By Lynn Cadet

Have you ever heard of a moon garden? If not, neither did I before writing this piece. But oh, am I glad I now know about them! I’m not typically a plant person, but the idea of a moon garden sounds both intriguing and delightful.

Although we usually admire leafy gardens in the company of sunny skies, the night versions allow you to enjoy beautiful plants in the moonlight. After seeing a photo of one for myself, I could already imagine strolling through green walkways of silver glow and fireflies. Sounds magical, right? Maybe even straight out of a storybook? But this flower garden is 100% real. 

If you’re a night owl or even an amateur plant enthusiast, you need to dive into this unique world of night bloomers. But hold up, their beauty is not the only thing to catch your attention, but also their aroma. You’ll have your friends impressed with these beauties and the smell when hosting late-night patio parties or hangouts.

What Is A Moon Garden?

The basic definition tells us of white flowering plants growing and taking shape. Sometimes, these gardens vary in colour with additions of blue or red flowers, and their leaves, blooms, and shapes can have any structure. The earliest recording of a moon garden was in 1833. Benjamin Poore designed it as he was obsessed with the gleam of white. During that period, people viewed it as a refined luxury.

But what really gives it its name is how the flowers glow at night and produce lovely scents to attract nocturnal pollinators. Once the sun goes down and the moon becomes visible, the garden takes on a life of its own and transforms into a show-stopping beauty. As the sun disappears, some flowers begin to open up with white petals reflecting the silver light of their friend in the sky. 

Amid its silver light, you can relish the pops of colour from nocturnal butterflies and hummingbirds coming to pollinate late in the evening while taking in its breathtaking fragrance since they effuse a stronger scent than day bloomers.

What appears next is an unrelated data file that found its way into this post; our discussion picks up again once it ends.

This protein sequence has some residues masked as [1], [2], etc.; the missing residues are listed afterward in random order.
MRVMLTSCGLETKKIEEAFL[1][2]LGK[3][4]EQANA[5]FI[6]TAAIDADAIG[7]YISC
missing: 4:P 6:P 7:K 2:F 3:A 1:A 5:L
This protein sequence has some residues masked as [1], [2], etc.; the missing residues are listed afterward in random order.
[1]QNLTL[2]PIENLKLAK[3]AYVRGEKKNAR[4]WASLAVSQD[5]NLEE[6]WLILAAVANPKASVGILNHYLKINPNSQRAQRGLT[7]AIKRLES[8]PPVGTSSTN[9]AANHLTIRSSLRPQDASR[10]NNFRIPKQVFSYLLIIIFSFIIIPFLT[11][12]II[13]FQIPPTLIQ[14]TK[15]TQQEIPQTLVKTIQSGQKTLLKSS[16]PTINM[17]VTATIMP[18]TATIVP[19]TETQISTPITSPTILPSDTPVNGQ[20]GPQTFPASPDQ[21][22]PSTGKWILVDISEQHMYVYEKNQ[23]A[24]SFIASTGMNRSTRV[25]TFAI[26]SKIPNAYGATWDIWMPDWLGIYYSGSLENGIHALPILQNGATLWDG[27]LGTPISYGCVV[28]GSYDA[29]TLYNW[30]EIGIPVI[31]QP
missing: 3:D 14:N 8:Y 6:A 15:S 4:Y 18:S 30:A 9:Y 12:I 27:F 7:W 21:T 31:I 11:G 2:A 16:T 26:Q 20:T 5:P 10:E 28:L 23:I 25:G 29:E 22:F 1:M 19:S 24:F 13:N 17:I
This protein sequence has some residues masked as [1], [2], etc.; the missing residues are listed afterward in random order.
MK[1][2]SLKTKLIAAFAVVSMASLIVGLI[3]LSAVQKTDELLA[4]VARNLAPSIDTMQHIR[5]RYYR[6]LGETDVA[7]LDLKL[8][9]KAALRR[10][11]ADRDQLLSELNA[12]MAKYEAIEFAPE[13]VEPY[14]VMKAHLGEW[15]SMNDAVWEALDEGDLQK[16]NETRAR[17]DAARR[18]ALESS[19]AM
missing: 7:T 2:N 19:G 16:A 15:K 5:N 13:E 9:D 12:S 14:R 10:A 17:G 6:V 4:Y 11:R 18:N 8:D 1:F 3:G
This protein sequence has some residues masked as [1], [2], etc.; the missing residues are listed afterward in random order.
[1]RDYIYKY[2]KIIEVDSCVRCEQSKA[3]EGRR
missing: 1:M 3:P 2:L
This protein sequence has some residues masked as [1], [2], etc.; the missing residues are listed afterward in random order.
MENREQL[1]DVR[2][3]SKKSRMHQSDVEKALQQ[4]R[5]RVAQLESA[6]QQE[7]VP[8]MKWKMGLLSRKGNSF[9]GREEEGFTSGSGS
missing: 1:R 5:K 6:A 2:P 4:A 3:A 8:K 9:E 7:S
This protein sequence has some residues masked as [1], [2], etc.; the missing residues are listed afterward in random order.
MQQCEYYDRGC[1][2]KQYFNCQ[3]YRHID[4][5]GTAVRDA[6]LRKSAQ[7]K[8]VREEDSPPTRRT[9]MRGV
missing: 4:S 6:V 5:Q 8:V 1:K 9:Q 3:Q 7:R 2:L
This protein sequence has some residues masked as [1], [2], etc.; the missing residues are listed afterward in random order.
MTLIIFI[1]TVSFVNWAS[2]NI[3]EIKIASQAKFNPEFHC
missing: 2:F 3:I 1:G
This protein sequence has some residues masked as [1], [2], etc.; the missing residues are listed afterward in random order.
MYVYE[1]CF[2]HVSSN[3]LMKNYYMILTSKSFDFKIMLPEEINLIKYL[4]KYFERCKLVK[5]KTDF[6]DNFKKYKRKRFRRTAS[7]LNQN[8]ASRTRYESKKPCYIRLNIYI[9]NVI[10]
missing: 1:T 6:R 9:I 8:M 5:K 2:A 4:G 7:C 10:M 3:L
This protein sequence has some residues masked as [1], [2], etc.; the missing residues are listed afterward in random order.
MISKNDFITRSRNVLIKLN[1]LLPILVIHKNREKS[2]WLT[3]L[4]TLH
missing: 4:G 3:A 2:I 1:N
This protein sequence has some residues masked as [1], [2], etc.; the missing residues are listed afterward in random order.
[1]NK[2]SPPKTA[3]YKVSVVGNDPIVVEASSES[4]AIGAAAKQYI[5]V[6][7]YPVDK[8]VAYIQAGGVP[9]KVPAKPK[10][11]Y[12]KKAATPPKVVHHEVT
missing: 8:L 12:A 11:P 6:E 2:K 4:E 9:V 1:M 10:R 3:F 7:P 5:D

Picking The Perfect Plants

Before you populate your window boxes, porches, and yards with lovely white light, select the right plants. Choose anything from lilies to the moonflower itself for the perfect variety when curating the ideal moon garden. 

Moonflower

The moonflower (Ipomoea alba), also called white morning glory, starts off this list. It is a perennial vine. Once night falls, its large, white petals spring open and stay like that until after sunrise. It enjoys moist soil and at least partial sunlight. It is available in delicate pink shades and is also edible. 

Datura

This flower is sometimes called a moonflower as well. But, you can easily differentiate it from white morning glory. The Datura plant has large, trumpet-like blossoms, which inspired its other name—the devil’s trumpet. It comes in a variety of colours, including pink, purple, yellow, and white. Unlike the other moonflower, people should not eat it, and it should be kept away from pets and children because it is highly poisonous. 

Night Phlox

If you love flowery fragrances, this plant will be a great addition to your moon garden. Nicknamed midnight candy, the night phlox (Zaluzianskya Capensis) effuses a strong, sweet scent similar to honey, almond, and vanilla. They tend to bloom during the fall and summer seasons. If you want flying visitors, this plant attracts bees, birds, and butterflies. As for care, the night phlox loves full or partial sun, little water and grows best in containers or flowerbeds. 

Calamint

Calamint (Calamintha nepeta) is a perennial that grows white, fragrant flowers. This lovely plant typically blooms from June to September and attracts pollinators. Since it is a low-growing plant, you can use them to decorate walkways and borders of patios and porches. It needs the sun and prefers evenly moist soil but can handle some drought.

Japanese Anemones

The Japanese Anemones come in various hues of pink and white to either give your moon garden a splash of colour or maintain its signature white glow. The white-flowered types are called Honorine Jobert and Whirlwind, and are perfect for spring planting and will extend your moon garden to the beginning of fall. For the best care, it is advised to cut them back in late fall. Once they have settled, they don’t require much maintenance, which is great for those who don’t have much time to garden. 

I hope you liked these plant suggestions and have been inspired. But hey, your design doesn’t have to stop there. Why not install low lighting and music to make evening walks in your moon garden extra special. Either way, I’m sure the experience will be calming. Happy gardening!